powered by a Qualcomm’s Snapdragon S4 Pro
(APQ8064) system-on-a-chip (Qualcomm, 2014)
that includes a quad-core ARM processor running at
up to 1.512 GHz clock and an Adreno 320 graphics
processor. Nexus 4 has 2 GBytes of RAM memory
and 16 GBytes of built-in internal storage. It uses a
4.7 inch display, and includes a 1.3 megapixel front-
facing camera and an 8 megapixel rear-facing
camera. It supports a range of connectivity options
including WLAN 802.11n, Bluetooth 4.0, USB,
HDMI, and several cellular network protocols such
HSP+, and HSDPA+.
To prepare the smartphone for energy profiling,
its underlying plastic shield is removed to reveal
connections on its motherboard and daughterboard
as shown in Figure 3. The smartphone’s battery is
removed, and power connectors to the battery
simulator are added. During power profiling,
connectors to smartphone components such as LCD
display, touchscreen, USB, and others can be easily
unplugged, thus enabling selective profiling that
excludes energy consumed by these components.
Figure 3: Nexus 4 prepared for energy measurements.
Nexus 4 runs Android version 4.3.2 (Jelly Bean).
In some cases, an upgrade to Android may be
beneficial to (a) support applications and setups not
readily available on native Android, and (b) to
further automate performance and energy
measurements. Our alternative smartphone setup
requires flashing the smartphone with
CyanogenMod version 10.2 (CyanogenMod, 2014),
an open-source operating system for smartphones
and tablet computers based on official releases of
Android that includes third-party software. It
includes cpufrequtils package that enables inspection
and control of clock frequency ranges and power
schemes for each processor core.
2.2 Battery Simulator
The battery simulator resides inside an NI PXIe-
1073 chassis (NI, 2014b), which is connected to an
MXI-Express Interface card inside the workstation
(Figure 2). The battery simulator is a specialized
programmable power supply optimized for powering
devices under test, including cellular handsets,
smartphones, tablets, and other mobile devices. Its
+6 V, ±3 A Channel 0 is designed to simulate a
lithium-ion battery cell’s transient speed, output
PEC 2016 - International Conference on Pervasive and Embedded Computing
resistance, and 2-quadrant operation (source/sink)
(NI, 2014a). The simulator’s ultrafast transient
response time, <20 µs, allows it to respond rapidly
to changes in load current with a minimal voltage
dip. It can sample the voltage and current drawn on
its channels with a configurable sampling frequency
of up to 200,000 samples/s and a sensitivity of the
current measurements of 1 µA.
To power the Nexus 4 smartphone, we configure
the battery simulator’s channel 0 to provide 4.1 V
which corresponds to the voltage of the Nexus 4
battery when fully charged.
2.3 Workstation
The workstation is a Dell T7500 Precision with an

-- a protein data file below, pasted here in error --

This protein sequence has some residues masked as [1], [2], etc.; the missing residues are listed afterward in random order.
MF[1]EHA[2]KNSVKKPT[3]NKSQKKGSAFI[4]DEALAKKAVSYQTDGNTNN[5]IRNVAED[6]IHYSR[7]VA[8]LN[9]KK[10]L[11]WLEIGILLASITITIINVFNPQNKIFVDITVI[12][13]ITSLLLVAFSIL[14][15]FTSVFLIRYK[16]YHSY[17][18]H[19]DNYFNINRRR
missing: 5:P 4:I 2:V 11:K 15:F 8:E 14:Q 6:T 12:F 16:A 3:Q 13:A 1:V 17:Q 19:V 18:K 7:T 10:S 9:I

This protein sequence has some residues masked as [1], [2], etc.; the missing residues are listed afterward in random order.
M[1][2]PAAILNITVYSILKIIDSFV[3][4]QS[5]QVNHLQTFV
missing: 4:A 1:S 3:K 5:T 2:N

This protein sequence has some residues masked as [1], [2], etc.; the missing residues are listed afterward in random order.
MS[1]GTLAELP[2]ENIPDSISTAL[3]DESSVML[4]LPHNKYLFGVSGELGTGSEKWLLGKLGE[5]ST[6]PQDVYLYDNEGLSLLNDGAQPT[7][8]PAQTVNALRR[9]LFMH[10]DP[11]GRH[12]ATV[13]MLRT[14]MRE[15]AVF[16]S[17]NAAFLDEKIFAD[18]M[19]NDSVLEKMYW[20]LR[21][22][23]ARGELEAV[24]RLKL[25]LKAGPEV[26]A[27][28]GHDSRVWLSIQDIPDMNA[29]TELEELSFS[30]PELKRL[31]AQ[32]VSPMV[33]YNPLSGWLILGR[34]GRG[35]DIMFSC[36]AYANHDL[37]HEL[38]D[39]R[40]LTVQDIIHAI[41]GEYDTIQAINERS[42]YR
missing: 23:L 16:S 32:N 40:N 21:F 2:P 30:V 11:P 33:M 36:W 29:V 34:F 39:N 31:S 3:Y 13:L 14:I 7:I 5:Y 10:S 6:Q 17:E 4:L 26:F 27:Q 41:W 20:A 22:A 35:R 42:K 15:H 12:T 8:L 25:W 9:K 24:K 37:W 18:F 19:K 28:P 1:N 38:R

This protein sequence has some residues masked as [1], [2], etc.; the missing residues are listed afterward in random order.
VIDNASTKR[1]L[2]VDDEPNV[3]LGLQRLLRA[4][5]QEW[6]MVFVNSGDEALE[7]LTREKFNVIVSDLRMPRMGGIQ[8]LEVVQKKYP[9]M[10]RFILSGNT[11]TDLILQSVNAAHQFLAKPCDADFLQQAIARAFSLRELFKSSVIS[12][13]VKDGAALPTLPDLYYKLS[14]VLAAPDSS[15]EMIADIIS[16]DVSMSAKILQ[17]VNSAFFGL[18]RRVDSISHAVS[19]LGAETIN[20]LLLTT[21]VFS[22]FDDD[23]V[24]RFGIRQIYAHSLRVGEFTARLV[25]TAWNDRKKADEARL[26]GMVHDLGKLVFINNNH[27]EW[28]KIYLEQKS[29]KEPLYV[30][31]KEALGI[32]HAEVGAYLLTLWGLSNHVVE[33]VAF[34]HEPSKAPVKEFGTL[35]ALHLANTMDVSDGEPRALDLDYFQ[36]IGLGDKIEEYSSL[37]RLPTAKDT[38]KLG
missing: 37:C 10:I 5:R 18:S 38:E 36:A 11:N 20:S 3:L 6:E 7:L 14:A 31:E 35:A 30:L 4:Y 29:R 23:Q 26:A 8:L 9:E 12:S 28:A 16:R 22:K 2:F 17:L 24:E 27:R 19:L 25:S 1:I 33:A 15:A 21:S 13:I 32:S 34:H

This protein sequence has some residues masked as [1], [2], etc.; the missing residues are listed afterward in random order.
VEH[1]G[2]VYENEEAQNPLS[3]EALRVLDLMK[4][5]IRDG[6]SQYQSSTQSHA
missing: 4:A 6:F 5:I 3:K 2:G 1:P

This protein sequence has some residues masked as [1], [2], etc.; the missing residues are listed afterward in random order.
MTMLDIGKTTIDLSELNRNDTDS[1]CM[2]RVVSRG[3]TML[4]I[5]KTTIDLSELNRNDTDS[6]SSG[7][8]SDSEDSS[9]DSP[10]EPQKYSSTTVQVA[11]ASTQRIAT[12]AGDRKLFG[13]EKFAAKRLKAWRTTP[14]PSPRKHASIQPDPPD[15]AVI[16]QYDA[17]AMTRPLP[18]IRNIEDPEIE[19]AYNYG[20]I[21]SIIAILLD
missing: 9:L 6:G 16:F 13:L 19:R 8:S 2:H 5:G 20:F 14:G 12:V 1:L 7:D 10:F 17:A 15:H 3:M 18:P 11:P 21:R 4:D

Intel Xeon processor, 12 GB of system memory,
running the Windows 7 Pro operating system. The
workstation connects to the battery simulator
through an MXI-Express card plugged into its PCI
Express. The workstation connects to the
smartphone through either a wireless LAN interface
or through a wired USB interface. When interfacing
smartphone over a USB port, we need to take into
account the energy delivered to the smartphone
through the USB port. This can be done by powering
the USB from the second channel of the battery
simulator. By sampling the current drawn by the
smartphone on this channel, we can account for the
energy received through the USB. This energy is
then combined with the energy measurements on
channel 0 to determine the total energy. To simplify
the profiling, in the rest of the paper, we rely on the
link through the WLAN interface. An alternative is
to disconnect the USB once running scripts are
mLViewPowerProfile is our custom software tool
for automated capturing of power traces and
evaluating energy efficiency of applications running
on mobile computing platforms. It runs on the
workstation and controls concurrently both the
battery simulator and the smartphone. Figure shows
the mLViewPowerProfile’s graphical user interface.
A user configures the channels of the battery
simulator. This involves setting the voltage and the
current limits, the sampling frequency, the transient
time, as well as software driver parameters that
control fetching the current samples from the battery
simulator. We sample the current at the maximum
sampling rate of 200,000 samples/s, but we choose
to average 10 samples, thus recording 20,000
samples per second in a user-specified file
Figure 4: mLViewPowerProfile user interface.
The communication with the smartphone is
carried out over the Android Debug Bridge (adb)
(Google, 2015). adb is a client-server program that
includes the following components: a client, which
runs on the workstation; a server, which runs as a